An excellent and well put question. Here's my thoughts (but remember they're only from one employer).
Originally posted by: AMSA
Hello there people.
It might be a double post, but I don't know where to post this, so I've posted in two forums. Here it goes:
I'm finishing my underdegree in Electrical Engineering (BSc ?), in Portugal. At the same time, I'm working on a Airline company for 5 yrs, in the field of electronics - calibration, test and some repairing equipments. On a large variety of equipment.
Now that I'm finishing my underdegree, I'm starting to think what should be the best option to take and one of them was to work in UK, not only because it would be a challenge but most because there is lot's of more opportunities and so many areas that I could choose.
So I'd like for you guys to help me out with some questions that I have.
I'm got put them in topics:
1. How is the market right now for undergraduated or BSc, qualifications?
Very tough. There are lots of graduates around. What employers want is people with experience.
2. How can I know if my course is well accepted by the employers, to work in UK?
Very difficult. Most employers do not have the time to spend checking whether one degree course is equal to another, so if there is any doubt they will simply throw that application away. The important point is that on your CV or application form you use the words "BSc" or "BEng" if you will be entitled to them, and use the word "degree" in your course title (again assuming it is one!). You could check with the IET whether they would accredit your course for IEng or CEng, and if so put that in your CV/application.
3. Is my experience relevant on my first work in UK? Or it doesn't count, because it's from another place/country and, for the employers it's irrelevant?
Experience always counts, and for some employers overseas experience can be even better than UK (e.g. if they are looking at working in that market). Don't worry about this one.
3. There any kind of discrimination, for those who are foreigner, that want to work in UK with qualifications?
Given the choice of two equal graduates, one of whom is totally familiar with UK culture, language etc, and one who is less familiar, employers will choose the first every time. You can call it discrimination, or you can call it the employer selecting the person who is best suited to the job. Remember there is far more to work than just knowing the technical side, you also need to be able to work effectively with colleagues, suppliers, customers etc. You would have to show that your exceptional qualifications and experience make you a better choice than someone who has better "soft" experience.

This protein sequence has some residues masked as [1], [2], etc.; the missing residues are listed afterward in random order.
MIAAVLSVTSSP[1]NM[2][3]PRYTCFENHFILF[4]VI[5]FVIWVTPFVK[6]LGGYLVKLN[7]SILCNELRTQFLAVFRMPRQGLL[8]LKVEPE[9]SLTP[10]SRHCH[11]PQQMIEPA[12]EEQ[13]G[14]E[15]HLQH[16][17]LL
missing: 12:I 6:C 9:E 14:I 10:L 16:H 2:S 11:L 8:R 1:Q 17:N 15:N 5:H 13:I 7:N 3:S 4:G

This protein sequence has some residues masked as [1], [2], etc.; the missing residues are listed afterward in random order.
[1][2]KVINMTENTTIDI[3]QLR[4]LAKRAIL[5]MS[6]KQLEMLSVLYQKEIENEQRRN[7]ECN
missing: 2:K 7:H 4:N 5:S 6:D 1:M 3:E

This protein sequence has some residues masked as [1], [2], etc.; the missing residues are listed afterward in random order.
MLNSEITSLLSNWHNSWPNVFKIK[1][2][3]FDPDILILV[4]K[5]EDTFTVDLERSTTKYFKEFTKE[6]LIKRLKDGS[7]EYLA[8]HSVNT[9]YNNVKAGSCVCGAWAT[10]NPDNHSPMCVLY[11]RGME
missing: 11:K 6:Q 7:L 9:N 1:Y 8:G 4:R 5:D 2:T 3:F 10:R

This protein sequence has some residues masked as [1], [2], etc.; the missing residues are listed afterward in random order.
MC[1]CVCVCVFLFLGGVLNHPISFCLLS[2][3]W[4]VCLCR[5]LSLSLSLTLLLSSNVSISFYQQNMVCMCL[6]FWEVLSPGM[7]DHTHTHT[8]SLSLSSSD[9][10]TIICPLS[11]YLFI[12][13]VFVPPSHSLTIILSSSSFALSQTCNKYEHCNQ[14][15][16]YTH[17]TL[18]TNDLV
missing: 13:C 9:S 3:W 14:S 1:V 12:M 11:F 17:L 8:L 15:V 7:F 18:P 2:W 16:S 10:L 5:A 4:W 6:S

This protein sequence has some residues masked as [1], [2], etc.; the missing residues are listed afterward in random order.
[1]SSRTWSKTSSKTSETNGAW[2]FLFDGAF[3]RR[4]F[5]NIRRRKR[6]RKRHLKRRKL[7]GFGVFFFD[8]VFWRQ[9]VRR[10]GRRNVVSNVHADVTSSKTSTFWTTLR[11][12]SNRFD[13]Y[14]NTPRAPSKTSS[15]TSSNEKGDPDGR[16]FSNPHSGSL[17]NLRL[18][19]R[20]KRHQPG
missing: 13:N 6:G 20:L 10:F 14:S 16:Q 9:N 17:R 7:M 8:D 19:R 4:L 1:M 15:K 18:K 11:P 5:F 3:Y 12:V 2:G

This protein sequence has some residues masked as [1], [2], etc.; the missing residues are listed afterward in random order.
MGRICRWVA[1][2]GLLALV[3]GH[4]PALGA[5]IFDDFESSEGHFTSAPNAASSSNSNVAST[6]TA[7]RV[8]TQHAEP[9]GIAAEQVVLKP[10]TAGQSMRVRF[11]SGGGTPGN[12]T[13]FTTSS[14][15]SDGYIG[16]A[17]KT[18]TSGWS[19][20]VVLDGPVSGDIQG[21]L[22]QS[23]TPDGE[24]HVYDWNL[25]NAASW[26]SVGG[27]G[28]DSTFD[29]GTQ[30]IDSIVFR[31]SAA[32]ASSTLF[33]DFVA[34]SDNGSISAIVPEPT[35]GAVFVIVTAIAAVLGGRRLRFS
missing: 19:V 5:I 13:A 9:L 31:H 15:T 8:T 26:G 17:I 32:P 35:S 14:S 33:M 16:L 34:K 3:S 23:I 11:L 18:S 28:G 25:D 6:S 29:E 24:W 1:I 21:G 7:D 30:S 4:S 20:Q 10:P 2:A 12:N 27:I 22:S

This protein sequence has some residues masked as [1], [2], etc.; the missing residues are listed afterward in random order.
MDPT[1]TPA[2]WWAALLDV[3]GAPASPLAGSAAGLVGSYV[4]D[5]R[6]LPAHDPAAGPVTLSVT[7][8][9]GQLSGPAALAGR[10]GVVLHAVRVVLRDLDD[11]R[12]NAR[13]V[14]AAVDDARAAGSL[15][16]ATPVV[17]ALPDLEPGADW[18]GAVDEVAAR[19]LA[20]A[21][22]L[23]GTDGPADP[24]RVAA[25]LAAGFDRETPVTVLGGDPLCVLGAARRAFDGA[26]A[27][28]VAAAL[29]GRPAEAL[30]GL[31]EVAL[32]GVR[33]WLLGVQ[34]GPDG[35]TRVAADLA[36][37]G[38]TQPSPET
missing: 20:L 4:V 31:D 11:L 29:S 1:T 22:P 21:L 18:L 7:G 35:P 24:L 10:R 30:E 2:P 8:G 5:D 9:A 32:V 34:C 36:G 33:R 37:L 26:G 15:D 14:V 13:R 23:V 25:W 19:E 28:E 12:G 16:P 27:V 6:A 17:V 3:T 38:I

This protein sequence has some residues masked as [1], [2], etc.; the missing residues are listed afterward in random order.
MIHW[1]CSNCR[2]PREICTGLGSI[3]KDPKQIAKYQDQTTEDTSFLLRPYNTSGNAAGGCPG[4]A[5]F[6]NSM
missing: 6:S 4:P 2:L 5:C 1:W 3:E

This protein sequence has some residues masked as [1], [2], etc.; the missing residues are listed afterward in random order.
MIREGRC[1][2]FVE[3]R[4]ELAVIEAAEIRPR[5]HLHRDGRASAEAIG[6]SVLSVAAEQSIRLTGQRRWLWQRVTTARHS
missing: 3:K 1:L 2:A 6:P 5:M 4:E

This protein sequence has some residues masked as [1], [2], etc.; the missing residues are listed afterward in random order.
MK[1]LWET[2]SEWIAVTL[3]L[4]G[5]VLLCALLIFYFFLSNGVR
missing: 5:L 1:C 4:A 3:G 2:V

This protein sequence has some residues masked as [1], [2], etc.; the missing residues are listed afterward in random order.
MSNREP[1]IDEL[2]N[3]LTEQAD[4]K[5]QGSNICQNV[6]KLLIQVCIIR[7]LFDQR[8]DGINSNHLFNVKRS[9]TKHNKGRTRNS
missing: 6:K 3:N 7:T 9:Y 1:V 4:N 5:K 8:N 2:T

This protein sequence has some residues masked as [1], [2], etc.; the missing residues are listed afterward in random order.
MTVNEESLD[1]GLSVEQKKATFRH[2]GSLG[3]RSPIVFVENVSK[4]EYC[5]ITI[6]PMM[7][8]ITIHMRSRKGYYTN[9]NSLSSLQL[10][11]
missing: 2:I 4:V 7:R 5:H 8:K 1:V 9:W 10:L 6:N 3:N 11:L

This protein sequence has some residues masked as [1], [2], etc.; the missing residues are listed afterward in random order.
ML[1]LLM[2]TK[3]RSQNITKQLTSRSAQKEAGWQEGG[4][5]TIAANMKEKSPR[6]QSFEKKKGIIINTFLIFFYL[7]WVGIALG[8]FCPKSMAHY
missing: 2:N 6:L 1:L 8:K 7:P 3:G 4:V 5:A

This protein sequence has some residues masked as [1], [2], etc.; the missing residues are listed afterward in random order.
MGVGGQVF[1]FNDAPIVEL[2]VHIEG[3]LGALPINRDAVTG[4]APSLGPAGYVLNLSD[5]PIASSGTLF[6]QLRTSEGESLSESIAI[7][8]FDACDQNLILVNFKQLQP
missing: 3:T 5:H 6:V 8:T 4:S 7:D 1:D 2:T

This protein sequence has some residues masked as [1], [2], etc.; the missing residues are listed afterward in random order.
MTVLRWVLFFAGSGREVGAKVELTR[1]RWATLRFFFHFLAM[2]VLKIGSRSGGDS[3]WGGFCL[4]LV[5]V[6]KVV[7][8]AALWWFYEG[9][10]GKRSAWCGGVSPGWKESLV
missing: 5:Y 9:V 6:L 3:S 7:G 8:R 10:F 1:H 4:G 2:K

4. It would be good to take a English course, like IELTS or a FCE?
Much the same as above, if an employer has the choice of two otherwise equal candidates they are going to choose the one who can speak more fluent English. BUT the way they will judge this from your CV/application is mostly by the way it is written, also if your name and education is obviously not UK then it is worth saying "fluent English speaker" (if you are).
5. What kind of difficulties can I expect going to UK? Taking in to account that I've those qualifications and 5 yrs of experience on the field that I've already mentioned.
There are a lot of graduate engineers looking for a very small number of jobs! It is a very tough market. Otherwise everything is fine.
By the way, I'd like to take a MSc in UK. Those would one of: Electrical Engineering, Electronic Engineering, Control Engineering or Aerospace Engineering. It would be on a part-time mode.
If you say to an employer that you want to come and work for them in the UK and do a part time MSc they will almost certainly assume that you are working for them only to get a UK qualifiacation, and that you will leave as soon as you are qualified. I think you may find this quite difficult. Otherwise, if you are able to take a UK MSc and then look for a job you will find it much easier.
I want to get your opinions please and some advises.
Hope this helps! And remember again, it is only one person's view.
Andy Millar CEng MIET CMgr MCMIhttp://www.linkedin.com/in/millarandy
"The aim of argument, or of discussion, should not be victory, but progress." Joseph Joubert